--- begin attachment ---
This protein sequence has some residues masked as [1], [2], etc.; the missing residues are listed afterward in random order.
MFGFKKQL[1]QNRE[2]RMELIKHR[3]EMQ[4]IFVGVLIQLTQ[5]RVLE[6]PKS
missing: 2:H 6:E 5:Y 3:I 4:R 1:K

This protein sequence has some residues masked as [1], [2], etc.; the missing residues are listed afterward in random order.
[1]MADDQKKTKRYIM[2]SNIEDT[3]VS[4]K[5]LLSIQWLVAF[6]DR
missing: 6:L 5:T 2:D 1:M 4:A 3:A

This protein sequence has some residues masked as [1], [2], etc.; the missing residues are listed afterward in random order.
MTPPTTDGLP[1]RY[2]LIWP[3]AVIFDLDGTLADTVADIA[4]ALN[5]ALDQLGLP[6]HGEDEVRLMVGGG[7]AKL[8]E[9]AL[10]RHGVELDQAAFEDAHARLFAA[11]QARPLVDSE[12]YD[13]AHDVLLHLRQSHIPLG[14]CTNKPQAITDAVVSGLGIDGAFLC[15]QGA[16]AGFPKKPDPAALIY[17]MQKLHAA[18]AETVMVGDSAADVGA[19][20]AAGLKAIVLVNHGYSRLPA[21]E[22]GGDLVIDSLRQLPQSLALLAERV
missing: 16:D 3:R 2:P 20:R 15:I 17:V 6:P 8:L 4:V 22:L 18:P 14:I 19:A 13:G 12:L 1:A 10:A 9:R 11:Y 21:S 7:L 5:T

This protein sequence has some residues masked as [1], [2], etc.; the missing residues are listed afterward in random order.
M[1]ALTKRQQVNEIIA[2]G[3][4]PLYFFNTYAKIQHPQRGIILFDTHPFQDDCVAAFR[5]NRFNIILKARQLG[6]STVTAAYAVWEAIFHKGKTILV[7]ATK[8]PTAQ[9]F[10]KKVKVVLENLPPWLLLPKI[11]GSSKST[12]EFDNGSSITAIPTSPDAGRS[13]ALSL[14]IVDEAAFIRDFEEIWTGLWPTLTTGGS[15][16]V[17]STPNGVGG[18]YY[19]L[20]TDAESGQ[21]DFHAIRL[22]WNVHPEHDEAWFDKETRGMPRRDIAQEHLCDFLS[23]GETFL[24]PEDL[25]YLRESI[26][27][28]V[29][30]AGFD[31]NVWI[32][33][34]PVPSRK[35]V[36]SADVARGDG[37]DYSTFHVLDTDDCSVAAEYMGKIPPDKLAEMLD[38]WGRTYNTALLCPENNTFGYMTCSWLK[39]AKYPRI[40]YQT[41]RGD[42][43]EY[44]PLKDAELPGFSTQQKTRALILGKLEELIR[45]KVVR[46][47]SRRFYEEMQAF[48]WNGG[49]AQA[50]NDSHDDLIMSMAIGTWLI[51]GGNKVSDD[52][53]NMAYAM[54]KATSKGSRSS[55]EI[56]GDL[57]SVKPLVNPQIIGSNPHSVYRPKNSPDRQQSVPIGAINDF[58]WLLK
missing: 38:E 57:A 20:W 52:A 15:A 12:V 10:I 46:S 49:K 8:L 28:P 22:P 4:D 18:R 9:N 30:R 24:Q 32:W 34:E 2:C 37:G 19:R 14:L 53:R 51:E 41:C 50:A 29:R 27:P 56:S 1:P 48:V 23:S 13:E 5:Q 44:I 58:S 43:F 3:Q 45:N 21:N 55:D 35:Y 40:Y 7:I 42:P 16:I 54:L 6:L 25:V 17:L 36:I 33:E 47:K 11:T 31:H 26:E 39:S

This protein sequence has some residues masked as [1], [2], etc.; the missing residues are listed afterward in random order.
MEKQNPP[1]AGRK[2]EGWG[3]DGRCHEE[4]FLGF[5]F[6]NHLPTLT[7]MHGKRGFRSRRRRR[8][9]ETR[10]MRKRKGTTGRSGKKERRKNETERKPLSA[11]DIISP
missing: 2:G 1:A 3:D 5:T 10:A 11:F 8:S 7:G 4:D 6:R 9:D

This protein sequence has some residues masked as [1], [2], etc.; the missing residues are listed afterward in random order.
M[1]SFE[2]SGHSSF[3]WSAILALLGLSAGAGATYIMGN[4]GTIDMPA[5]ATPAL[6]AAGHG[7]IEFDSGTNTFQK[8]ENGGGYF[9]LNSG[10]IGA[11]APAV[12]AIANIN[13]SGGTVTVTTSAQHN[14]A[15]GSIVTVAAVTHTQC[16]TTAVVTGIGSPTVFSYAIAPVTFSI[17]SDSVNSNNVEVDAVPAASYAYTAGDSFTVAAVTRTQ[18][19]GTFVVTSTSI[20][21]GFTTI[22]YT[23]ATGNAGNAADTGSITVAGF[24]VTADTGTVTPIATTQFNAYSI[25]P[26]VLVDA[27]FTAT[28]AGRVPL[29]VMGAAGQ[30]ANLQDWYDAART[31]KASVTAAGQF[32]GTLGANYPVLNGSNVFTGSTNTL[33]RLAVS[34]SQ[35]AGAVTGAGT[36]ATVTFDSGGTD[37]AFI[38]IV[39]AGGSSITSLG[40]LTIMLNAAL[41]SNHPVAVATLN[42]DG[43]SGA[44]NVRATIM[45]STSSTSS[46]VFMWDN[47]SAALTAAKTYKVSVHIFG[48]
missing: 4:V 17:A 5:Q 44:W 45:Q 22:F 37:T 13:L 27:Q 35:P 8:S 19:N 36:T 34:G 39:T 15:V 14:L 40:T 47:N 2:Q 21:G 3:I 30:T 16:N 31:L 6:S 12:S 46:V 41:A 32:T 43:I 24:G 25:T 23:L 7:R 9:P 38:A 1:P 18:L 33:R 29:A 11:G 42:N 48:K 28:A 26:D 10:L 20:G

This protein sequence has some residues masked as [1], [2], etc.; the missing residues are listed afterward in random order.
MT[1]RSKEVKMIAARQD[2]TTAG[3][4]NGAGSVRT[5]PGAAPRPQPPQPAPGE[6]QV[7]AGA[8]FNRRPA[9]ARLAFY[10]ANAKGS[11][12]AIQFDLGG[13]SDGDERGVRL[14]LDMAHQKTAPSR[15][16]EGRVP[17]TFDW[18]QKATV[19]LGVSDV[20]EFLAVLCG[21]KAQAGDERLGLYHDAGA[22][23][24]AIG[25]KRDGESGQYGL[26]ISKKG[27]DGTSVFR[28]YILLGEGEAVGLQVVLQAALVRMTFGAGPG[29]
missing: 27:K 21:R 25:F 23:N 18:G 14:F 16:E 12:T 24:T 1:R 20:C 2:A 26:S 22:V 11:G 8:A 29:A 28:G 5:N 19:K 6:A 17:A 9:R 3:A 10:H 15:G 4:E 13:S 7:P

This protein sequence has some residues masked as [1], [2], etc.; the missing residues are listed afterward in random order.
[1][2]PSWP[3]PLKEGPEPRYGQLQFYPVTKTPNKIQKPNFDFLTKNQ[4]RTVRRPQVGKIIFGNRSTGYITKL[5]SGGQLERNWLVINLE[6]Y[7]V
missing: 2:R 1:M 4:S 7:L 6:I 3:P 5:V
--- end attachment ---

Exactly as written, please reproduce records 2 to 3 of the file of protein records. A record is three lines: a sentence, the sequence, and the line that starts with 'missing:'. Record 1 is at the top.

This protein sequence has some residues masked as [1], [2], etc.; the missing residues are listed afterward in random order.
[1]MADDQKKTKRYIM[2]SNIEDT[3]VS[4]K[5]LLSIQWLVAF[6]DR
missing: 6:L 5:T 2:D 1:M 4:A 3:A

This protein sequence has some residues masked as [1], [2], etc.; the missing residues are listed afterward in random order.
MTPPTTDGLP[1]RY[2]LIWP[3]AVIFDLDGTLADTVADIA[4]ALN[5]ALDQLGLP[6]HGEDEVRLMVGGG[7]AKL[8]E[9]AL[10]RHGVELDQAAFEDAHARLFAA[11]QARPLVDSE[12]YD[13]AHDVLLHLRQSHIPLG[14]CTNKPQAITDAVVSGLGIDGAFLC[15]QGA[16]AGFPKKPDPAALIY[17]MQKLHAA[18]AETVMVGDSAADVGA[19][20]AAGLKAIVLVNHGYSRLPA[21]E[22]GGDLVIDSLRQLPQSLALLAERV
missing: 16:D 3:R 2:P 20:R 15:I 17:V 6:P 8:L 4:V 22:L 18:P 14:I 19:A 13:G 12:L 1:A 10:A 9:R 11:Y 21:S 7:L 5:T